Systems Promote Mental Wellness on Campus
Mahoney, Diana, Clinical Psychiatry News
The shooting rampage that devastated the Virginia Tech community in April and the subsequent reports of gunman Seung-Hui Cho's many "red-flag" mental health issues prompted the media and the public to ask repeatedly: "How could he have fallen through the cracks?"
But researchers who study college mental health issues and those who struggle to provide services to college students in need of such services say the more appropriate question would have been: "How could he not?"
The gap between the need for psychiatric services on college campuses and the ability of campus counseling centers to meet that need is wide and growing. In one retrospective study by researchers at Kansas State University, Manhattan, the proportion of students who sought mental health services for depression at the university counseling center increased from 21% between 1988 and 1992 to 41% between 1996 and 2001 (Prof. Psychol. Res. Pr. 2003;34:66-72).
In addition, the investigators observed significant increases in student psychopathology in 14 out of 19 areas. For example, the rate of depression among students doubled during the 13-year period, while the number of suicidal students tripled.
Similar trends were observed in a 2003 study in which 85% of the directors of college counseling centers participating in a national survey reported seeing increases in the numbers of students with severe mood disorders, self-injury incidents, eating disorders, and alcohol and drug abuse (NASPA Journal 2003;41:167-81).
The findings from a 2004 nationally representative survey of more than 47,000 college students by the American College Health Association paint an especially bleak picture. The survey shows that more than 40% of college students reported feeling so depressed that they had trouble functioning, and 15% suffered from clinical depression. About 45% reported episodic binge drinking, and 10% said they had seriously considered suicide--the second leading cause of death among college students, according to the association (www.acha.org/newsroom/pr_ncha_11_18_04.cfm).
The fact that so many college students are struggling with mental illness should not come as a surprise. In many ways, the conditions in which these young adults find themselves are ripe for such an outcome, said Dr. Kristine A. Girard, associate chief of mental health services at the Massachusetts Institute of Technology (MIT), Cambridge.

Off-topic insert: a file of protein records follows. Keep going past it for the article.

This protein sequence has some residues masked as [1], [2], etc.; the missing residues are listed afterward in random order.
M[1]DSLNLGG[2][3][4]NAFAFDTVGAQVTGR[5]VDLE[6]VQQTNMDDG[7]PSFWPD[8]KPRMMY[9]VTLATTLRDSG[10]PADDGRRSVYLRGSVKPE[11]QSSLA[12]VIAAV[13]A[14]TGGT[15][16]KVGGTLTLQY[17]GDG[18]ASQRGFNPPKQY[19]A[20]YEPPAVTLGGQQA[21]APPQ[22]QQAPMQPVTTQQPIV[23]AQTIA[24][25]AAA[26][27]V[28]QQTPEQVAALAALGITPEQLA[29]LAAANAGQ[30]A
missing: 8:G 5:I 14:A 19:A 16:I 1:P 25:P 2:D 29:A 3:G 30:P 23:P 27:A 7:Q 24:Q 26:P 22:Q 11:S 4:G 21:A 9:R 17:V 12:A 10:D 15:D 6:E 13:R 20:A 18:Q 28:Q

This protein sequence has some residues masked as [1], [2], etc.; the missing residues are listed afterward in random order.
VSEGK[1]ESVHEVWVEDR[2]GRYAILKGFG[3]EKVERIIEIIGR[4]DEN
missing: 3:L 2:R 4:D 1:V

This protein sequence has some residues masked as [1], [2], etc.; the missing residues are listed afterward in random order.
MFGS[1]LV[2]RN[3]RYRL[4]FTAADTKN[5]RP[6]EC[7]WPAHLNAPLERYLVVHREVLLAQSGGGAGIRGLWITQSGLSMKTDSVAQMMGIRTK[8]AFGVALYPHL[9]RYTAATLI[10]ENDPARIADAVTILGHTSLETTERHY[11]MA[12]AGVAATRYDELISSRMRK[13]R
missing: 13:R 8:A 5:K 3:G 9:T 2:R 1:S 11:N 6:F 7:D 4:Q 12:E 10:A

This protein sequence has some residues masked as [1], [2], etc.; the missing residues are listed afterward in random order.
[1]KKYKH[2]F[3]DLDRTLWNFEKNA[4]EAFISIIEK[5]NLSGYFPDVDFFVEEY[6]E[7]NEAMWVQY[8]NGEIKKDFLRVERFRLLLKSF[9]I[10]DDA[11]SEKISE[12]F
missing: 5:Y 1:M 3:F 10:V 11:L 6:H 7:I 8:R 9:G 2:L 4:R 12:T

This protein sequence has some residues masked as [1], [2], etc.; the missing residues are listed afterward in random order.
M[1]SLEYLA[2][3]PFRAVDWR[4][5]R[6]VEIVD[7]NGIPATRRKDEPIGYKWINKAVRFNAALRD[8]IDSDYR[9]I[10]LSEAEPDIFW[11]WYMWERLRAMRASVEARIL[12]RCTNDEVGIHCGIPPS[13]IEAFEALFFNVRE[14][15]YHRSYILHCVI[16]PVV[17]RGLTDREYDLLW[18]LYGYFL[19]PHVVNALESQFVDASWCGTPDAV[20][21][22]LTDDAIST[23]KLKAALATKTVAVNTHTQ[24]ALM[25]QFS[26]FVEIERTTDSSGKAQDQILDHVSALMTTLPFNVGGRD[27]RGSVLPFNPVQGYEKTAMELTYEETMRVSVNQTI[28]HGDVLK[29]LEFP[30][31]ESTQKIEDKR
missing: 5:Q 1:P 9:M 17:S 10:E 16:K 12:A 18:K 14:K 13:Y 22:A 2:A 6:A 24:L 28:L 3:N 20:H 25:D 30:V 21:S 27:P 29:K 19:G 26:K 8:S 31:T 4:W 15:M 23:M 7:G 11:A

Many studies have shown that the peak onset of symptoms of mental illness in the general population is during adolescence or early adulthood. Add to that the stress of living away from home for the first time, the pressure to succeed academically, the desire to fit in socially, and the geographic and emotional distance from established support networks, and it's easy to see why the prevalence of mental illness among college students eclipses that observed in the general population, Dr. Girard said at the annual meeting of the American Academy of Child and Adolescent Psychiatry (AACAP).
And today's students often don't have the life skills or the common sense skills to seek the help they need, she said.
One of the obstacles that keeps students from asking for help is the stigma associated with mental illness, according to Dr. Richard D. Kadison, chief of mental health services at Harvard University Health Services at Holyoke (Mass.) Center, and coauthor of "College of the Overwhelmed: The Campus Mental Health Crisis and What to Do About It" (San Francisco: Jossey-Bass, 2004). For this reason, education and outreach are critical components of a comprehensive mental health services program, he and coauthor Theresa Foy DiGeronimo wrote. Without appropriate planning, however, successful education and outreach endeavors can lead to further service barriers.
For those who do seek on-campus help, college counseling centers are often too overwhelmed to adequately meet their needs, Dr. …